15 Apr 2018

15 Apr 18 - Atlantic Odyssey - Day Seventeen: At Sea From Tristan Da Cunha To St Helena - Flying Squid

Throughout the day, I had been able to take photographs of some of the 500 plus Small Clearwing Flying Fish that I had seen. However, at one point, a group of what I assumed to be Flying Fish took off & glided away from the starboard side. I didn't try to look at them with the binoculars, but just lifted the camera to get some photos (there was never time to do both). I am really glad I did as they were actually Flying Squid. When they took off I could see with my naked eyes a long pale streamer that appeared to be several times their length. This had confused me as the other Flying Fish hadn't shown this streamer. I was even more confused when I saw the photos, as there was no pale streamer. But at least it was clear in my shots that I had photographed some Flying Squid. This was quickly explained by Marijke as Flying Squid propel themselves out of the water using a jet of water & the pale streamer that I had seen was the water jet. By the time, I had got the camera onto them, they had already run out of water. This did prove to be the best way to identify Flying Squid when I saw another party a couple of days later. There were a few other sightings on the Odyssey, but only a handful.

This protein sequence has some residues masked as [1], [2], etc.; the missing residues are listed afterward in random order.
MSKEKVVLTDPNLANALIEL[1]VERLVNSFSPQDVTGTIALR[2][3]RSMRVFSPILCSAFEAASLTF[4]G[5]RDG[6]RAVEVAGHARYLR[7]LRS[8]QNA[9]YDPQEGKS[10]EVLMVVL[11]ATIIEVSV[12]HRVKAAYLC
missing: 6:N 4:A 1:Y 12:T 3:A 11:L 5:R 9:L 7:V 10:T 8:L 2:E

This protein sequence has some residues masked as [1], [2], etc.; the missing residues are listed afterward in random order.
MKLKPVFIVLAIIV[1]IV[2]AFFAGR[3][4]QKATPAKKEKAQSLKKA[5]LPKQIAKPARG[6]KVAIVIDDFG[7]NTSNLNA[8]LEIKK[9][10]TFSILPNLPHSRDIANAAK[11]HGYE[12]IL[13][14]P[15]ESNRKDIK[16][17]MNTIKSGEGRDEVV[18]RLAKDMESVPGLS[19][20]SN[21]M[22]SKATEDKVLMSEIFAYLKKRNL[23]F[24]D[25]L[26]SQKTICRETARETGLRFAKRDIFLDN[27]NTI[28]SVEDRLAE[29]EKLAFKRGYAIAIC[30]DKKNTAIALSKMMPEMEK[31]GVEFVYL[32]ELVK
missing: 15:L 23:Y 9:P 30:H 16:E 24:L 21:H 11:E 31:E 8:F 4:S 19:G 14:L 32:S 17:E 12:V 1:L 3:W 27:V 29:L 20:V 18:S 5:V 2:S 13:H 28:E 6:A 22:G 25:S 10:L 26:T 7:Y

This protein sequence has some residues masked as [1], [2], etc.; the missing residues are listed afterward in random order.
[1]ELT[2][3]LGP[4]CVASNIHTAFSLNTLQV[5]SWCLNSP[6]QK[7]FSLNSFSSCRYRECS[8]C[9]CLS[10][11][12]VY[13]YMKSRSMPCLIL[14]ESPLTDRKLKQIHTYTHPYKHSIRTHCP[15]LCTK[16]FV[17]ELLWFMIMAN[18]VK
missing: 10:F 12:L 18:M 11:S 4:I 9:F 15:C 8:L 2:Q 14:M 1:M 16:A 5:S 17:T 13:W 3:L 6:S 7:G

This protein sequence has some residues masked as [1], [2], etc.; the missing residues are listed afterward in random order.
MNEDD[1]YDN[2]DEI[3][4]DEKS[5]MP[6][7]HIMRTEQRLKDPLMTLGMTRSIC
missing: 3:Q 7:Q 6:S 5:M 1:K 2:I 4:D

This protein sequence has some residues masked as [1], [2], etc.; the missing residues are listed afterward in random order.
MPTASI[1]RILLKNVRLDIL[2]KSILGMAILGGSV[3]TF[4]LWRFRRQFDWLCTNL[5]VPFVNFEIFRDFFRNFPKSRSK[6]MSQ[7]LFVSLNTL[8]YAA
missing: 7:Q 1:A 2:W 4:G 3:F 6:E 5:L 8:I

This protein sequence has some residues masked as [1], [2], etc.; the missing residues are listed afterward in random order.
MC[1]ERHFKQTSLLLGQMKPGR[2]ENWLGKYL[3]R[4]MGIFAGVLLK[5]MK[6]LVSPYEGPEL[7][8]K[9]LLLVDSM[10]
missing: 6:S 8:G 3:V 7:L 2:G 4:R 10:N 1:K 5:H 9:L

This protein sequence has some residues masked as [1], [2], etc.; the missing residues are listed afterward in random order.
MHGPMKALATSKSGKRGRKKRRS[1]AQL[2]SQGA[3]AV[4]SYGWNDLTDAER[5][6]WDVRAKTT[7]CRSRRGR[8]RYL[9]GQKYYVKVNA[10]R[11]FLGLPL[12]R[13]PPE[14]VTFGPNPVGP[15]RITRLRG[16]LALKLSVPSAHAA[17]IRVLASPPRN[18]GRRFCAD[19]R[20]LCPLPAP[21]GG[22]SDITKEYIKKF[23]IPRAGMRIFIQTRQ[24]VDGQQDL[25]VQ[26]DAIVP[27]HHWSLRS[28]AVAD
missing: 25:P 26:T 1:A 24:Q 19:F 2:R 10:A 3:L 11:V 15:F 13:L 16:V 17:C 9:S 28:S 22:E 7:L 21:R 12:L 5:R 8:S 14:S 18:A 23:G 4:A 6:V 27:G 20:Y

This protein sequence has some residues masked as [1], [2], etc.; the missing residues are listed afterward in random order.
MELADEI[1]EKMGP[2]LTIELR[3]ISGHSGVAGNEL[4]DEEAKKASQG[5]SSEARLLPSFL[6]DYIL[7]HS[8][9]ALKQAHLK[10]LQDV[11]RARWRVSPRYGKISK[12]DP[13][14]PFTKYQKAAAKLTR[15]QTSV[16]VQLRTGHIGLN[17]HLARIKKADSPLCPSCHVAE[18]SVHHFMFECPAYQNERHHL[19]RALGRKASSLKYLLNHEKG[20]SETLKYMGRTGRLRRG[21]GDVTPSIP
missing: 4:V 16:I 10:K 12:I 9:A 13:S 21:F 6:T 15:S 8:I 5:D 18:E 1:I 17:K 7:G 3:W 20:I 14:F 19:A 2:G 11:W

Flying Squid sp.: They looked to be a bit over a foot long. They propel themselves with a jet water and fly tail first out of the sea. They went 15 - 20 metres before re-entering the water. They couldn't do multiple glides as the larger Flying Fish could, as they had already run out of water in the first glide
Flying Squid sp.: There is more than one species of Flying Squid so it is probably not possible to identify them to a species. However, they was another example of the fascinating & photogenic sealife we saw
Flying Squid sp.: Four of the 25 individuals in this party